The battle for the chief ministerial post of the Eastern Provincial Council has become intense with two Muslim parties aligned with the ruling coalition at the last election and the Sri Lanka Muslim Congress (SLMC) which contested alone, asking for the post, party officials said.
The All Ceylon People’s Congress (ACPC) of Minister Rishad Bathiudeen which won three seats from Batticaloa and the National Congress of Minister A.L.M. Athaullah have jointly demanded former Minister Amir Ali be appointed the chief minister. Mr. Ali, an ACPC member, polled the highest number of votes under the UPFA in Batticaloa.
The two parties won three seats each from the Batticaloa and Digamadulla districts.
ACPC National Organizer Deputy Minister M.L.A.M. Hizbullah told the Daily Mirror that a delegation of his party met Economic Development Minister Basil Rajapaksa on Saturday evening to request for the chief ministerial post.
“The National Congress of Minister Athaullah has come to an understanding with us in this regard. There is no final decision on the appointment. We made the request. It is still under consideration,” he said.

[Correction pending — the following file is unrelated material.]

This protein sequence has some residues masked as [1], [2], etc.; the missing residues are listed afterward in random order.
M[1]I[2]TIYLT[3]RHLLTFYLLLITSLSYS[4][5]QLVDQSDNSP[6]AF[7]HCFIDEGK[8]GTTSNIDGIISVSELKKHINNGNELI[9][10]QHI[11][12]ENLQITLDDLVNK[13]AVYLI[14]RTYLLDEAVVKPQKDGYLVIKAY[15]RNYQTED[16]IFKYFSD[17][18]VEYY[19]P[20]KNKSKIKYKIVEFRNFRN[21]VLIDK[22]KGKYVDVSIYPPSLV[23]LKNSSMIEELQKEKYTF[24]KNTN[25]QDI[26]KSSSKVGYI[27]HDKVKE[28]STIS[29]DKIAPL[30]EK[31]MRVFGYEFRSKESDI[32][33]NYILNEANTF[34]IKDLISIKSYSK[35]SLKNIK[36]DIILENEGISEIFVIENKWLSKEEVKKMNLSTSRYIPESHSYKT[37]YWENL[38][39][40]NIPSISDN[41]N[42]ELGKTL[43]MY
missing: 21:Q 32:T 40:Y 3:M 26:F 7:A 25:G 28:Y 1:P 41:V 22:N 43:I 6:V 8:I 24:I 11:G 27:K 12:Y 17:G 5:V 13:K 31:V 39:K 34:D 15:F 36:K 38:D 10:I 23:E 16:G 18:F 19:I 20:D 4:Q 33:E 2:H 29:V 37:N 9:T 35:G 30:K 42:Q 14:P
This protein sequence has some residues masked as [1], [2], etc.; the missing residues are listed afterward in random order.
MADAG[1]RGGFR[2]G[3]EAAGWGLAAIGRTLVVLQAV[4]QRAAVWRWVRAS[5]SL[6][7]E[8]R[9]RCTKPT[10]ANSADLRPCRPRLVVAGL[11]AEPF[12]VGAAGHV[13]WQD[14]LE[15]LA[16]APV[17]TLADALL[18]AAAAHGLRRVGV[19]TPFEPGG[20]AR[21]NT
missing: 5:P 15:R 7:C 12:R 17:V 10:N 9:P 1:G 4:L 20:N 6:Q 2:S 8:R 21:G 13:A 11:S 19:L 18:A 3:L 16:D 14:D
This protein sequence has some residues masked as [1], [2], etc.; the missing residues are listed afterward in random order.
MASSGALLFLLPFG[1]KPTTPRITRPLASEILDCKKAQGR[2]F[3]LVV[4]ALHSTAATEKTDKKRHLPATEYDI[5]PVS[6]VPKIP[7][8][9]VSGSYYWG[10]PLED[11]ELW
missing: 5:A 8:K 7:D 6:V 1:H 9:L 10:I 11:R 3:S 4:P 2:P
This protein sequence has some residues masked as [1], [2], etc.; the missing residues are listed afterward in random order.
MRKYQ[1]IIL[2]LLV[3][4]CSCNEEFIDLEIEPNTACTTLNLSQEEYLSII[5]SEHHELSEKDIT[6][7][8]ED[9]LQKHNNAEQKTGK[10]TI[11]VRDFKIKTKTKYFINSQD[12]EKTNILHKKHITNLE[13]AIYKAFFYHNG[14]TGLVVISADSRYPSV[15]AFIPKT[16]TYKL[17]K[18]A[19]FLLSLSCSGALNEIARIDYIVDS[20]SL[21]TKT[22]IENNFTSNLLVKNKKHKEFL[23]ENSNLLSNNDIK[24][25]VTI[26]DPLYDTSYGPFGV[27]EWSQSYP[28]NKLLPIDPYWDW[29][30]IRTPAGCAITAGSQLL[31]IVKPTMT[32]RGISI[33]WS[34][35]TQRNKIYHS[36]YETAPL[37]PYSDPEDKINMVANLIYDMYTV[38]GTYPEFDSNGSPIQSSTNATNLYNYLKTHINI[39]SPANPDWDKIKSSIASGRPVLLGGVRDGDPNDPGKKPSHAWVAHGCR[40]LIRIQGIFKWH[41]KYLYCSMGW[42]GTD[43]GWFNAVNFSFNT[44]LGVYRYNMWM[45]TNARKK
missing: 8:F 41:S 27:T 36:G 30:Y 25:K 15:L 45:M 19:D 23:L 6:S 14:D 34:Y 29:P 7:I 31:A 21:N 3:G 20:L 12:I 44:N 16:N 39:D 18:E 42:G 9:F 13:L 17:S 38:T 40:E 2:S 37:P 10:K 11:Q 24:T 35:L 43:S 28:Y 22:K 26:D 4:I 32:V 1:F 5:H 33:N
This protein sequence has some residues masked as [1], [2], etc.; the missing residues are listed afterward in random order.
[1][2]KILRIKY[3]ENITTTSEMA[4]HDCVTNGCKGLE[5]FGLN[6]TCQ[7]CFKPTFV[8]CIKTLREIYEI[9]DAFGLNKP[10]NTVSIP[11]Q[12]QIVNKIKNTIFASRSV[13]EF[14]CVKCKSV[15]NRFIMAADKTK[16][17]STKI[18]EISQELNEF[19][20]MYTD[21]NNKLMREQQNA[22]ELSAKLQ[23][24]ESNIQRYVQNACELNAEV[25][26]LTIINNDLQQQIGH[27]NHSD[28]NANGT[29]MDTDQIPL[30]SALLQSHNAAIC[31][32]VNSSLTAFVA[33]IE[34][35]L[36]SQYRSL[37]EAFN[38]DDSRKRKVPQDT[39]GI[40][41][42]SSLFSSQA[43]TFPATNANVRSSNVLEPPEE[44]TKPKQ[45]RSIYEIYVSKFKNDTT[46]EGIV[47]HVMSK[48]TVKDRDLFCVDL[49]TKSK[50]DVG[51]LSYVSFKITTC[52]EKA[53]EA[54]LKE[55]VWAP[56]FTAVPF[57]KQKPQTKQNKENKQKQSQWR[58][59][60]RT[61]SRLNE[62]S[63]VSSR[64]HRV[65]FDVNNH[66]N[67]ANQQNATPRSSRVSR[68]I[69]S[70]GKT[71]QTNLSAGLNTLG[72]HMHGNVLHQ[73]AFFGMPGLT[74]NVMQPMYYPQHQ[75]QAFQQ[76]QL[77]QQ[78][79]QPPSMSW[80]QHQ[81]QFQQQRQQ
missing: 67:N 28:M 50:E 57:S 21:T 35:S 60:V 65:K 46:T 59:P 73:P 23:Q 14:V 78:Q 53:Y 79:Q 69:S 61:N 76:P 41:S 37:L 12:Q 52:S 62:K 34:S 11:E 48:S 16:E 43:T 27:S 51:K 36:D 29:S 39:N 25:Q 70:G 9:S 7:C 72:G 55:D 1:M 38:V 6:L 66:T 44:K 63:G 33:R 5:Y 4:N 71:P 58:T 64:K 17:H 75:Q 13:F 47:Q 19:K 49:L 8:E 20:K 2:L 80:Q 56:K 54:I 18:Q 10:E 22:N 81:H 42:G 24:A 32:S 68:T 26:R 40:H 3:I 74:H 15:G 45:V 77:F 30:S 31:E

Meanwhile, the SLMC which enjoys the crucial seven seats required for the formation of the Council has also demanded the post.
Party Leader Justice Minister Rauff Hakeem had reportedly met President Mahinda Rajapaksa recently to discuss the matter.
Though the UPFA polled the highest number of votes, it could not muster the required number of 19 seats to form the EPC. The party won only 14 seats, falling short of five seats required for it. The SLMC’s support is crucial because it holds seven seats in hand as a result.
But first, let us look at the way in which Ministers may be appointed. The Governor shall appoint as Chief Minister the member of the Provincial Council who in the Governor's opinion commands a support of a majority in the Provincial Council. Further, the Governor shall on the advice of the Chief Minister, appoint from among the members of the Provincial Council, no more than four other Ministers. These are, no doubt, unexceptionable provisions enacted in the best traditions of a constitutional democracy. (KB)